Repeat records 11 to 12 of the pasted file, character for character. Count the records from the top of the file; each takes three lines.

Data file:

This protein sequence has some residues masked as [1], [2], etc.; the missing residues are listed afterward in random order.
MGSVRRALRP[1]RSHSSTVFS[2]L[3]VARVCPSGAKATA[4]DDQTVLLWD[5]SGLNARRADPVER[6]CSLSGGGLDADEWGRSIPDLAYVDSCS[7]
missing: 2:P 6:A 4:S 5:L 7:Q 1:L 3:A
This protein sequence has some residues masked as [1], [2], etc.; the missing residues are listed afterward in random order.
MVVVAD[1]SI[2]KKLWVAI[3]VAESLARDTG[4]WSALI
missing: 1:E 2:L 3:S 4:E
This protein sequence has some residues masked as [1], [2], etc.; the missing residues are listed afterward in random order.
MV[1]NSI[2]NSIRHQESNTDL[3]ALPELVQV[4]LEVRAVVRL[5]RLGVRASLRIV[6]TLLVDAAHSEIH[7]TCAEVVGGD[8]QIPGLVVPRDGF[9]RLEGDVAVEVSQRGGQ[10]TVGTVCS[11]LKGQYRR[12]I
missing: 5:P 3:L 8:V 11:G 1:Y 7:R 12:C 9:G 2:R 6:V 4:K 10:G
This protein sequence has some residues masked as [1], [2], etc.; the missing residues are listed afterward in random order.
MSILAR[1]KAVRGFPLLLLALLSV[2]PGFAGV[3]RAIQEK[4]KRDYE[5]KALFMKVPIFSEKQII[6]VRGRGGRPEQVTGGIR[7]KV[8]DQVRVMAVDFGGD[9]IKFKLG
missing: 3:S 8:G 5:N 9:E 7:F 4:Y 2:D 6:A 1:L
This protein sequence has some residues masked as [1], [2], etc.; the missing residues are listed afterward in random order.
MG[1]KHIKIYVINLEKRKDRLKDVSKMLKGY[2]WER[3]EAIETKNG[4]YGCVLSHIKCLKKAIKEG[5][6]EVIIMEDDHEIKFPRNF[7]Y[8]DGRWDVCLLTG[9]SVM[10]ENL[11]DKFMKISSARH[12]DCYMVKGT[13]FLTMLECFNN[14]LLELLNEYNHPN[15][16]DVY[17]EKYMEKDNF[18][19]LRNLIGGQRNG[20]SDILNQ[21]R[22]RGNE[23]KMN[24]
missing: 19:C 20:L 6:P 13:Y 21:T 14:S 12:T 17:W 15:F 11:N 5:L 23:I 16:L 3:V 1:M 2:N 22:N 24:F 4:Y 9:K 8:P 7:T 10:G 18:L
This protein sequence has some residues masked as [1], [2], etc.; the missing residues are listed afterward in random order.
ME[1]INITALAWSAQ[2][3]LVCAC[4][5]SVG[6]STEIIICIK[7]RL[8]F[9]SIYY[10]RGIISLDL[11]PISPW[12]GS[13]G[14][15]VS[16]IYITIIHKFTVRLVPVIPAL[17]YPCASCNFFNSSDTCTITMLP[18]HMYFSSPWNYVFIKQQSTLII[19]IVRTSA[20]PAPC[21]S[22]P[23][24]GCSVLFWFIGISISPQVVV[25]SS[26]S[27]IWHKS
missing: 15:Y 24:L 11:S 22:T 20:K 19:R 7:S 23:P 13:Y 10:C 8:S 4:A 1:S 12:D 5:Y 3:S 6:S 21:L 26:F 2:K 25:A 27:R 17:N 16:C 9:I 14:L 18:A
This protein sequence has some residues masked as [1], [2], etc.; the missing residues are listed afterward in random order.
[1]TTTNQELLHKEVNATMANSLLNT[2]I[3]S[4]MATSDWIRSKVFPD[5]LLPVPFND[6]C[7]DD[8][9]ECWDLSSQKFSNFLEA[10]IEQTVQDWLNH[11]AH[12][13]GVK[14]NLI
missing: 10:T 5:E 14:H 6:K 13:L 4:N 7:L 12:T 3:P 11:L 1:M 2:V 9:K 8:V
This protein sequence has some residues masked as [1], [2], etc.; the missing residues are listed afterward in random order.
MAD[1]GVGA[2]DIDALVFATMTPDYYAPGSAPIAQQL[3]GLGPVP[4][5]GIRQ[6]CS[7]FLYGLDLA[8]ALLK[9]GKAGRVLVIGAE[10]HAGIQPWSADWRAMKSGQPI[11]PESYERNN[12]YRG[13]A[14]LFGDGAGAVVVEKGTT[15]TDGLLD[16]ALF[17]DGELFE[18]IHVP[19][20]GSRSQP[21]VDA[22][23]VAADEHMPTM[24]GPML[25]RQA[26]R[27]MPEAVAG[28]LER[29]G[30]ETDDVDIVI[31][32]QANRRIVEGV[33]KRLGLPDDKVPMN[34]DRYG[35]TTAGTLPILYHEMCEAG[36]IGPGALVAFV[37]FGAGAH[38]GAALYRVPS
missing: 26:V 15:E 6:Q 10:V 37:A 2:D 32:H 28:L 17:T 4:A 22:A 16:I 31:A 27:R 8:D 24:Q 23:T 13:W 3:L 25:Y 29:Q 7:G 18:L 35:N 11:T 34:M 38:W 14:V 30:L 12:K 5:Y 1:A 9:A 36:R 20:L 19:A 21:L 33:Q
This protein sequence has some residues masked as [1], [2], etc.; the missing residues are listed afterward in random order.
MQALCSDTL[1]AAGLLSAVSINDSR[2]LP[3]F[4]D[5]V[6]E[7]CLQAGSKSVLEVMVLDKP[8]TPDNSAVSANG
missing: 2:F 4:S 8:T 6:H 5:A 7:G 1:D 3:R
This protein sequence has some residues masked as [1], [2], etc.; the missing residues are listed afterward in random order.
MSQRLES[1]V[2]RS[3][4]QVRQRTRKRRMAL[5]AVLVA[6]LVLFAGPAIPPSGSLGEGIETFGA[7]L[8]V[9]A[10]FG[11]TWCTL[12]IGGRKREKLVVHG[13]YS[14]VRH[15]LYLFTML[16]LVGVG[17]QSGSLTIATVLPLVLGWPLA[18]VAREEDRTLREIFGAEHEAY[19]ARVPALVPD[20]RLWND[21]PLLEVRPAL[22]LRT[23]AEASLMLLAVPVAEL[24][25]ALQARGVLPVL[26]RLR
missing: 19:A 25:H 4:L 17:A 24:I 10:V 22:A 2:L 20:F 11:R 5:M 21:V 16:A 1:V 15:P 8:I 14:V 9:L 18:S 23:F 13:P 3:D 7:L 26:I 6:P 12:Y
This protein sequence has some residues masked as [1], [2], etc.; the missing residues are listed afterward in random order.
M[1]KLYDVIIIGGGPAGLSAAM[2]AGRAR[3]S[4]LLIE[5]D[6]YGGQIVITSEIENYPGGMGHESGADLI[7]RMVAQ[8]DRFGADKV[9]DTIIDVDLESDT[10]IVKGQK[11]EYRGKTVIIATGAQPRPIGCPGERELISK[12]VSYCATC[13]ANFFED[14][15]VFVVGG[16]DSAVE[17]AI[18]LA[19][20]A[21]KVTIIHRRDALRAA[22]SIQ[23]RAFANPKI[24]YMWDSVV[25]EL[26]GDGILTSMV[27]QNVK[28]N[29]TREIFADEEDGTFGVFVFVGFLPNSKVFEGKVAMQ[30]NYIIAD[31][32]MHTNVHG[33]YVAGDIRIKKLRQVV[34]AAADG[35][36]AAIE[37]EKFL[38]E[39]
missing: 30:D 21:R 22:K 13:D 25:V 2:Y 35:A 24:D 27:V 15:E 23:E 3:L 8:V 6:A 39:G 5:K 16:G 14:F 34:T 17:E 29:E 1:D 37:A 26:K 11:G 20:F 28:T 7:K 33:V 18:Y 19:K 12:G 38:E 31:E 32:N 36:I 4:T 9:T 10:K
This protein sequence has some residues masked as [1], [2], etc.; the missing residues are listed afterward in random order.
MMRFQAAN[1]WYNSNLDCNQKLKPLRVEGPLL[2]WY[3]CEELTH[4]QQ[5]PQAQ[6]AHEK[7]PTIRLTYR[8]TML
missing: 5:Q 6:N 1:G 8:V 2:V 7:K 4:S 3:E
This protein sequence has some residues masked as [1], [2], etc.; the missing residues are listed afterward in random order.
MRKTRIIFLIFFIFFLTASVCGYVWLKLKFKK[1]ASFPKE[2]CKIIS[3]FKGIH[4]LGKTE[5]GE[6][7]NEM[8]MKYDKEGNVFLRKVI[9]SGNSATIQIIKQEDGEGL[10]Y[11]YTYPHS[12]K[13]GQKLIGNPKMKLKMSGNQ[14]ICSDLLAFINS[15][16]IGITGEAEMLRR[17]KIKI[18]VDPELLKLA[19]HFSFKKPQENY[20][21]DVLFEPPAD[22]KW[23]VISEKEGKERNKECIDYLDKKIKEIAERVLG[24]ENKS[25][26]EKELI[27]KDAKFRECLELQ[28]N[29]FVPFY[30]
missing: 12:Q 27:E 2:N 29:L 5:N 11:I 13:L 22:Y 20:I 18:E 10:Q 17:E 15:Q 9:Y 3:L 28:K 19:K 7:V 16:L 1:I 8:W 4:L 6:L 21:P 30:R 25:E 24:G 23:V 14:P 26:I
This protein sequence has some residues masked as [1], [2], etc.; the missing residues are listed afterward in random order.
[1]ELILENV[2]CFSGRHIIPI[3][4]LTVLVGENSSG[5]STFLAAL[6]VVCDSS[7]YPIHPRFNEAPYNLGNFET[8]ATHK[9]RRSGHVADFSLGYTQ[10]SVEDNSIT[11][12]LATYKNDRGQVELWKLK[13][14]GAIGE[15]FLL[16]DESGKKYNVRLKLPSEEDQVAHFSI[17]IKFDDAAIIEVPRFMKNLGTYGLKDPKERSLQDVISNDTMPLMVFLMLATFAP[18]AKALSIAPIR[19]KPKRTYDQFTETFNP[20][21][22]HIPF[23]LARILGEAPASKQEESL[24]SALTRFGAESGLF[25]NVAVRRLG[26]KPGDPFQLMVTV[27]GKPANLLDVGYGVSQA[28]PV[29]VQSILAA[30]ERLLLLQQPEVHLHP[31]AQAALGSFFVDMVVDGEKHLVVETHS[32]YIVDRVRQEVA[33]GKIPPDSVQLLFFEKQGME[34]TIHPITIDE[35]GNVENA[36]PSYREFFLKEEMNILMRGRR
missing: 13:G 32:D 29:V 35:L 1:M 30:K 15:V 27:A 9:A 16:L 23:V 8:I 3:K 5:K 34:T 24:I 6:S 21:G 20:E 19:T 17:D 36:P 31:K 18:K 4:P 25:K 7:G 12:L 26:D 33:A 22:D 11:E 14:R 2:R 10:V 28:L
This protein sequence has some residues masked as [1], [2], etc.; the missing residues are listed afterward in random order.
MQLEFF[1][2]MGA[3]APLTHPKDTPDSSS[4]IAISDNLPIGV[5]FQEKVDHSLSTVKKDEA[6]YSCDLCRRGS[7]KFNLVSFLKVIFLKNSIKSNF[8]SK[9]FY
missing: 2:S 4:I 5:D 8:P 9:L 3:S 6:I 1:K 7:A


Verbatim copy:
This protein sequence has some residues masked as [1], [2], etc.; the missing residues are listed afterward in random order.
M[1]KLYDVIIIGGGPAGLSAAM[2]AGRAR[3]S[4]LLIE[5]D[6]YGGQIVITSEIENYPGGMGHESGADLI[7]RMVAQ[8]DRFGADKV[9]DTIIDVDLESDT[10]IVKGQK[11]EYRGKTVIIATGAQPRPIGCPGERELISK[12]VSYCATC[13]ANFFED[14][15]VFVVGG[16]DSAVE[17]AI[18]LA[19][20]A[21]KVTIIHRRDALRAA[22]SIQ[23]RAFANPKI[24]YMWDSVV[25]EL[26]GDGILTSMV[27]QNVK[28]N[29]TREIFADEEDGTFGVFVFVGFLPNSKVFEGKVAMQ[30]NYIIAD[31][32]MHTNVHG[33]YVAGDIRIKKLRQVV[34]AAADG[35][36]AAIE[37]EKFL[38]E[39]
missing: 30:D 21:R 22:K 13:D 25:V 2:Y 35:A 24:D 27:V 15:E 23:E 3:L 8:V 6:A 39:G 5:K 16:G 14:F 34:T 17:E 29:E 1:D 37:A 26:K 11:G 20:F 28:T 7:K 33:V 18:Y 19:K 12:G 38:E 31:E 32:N 36:I 4:T 9:T 10:K
This protein sequence has some residues masked as [1], [2], etc.; the missing residues are listed afterward in random order.
MMRFQAAN[1]WYNSNLDCNQKLKPLRVEGPLL[2]WY[3]CEELTH[4]QQ[5]PQAQ[6]AHEK[7]PTIRLTYR[8]TML
missing: 5:Q 6:N 1:G 8:V 2:V 7:K 4:S 3:E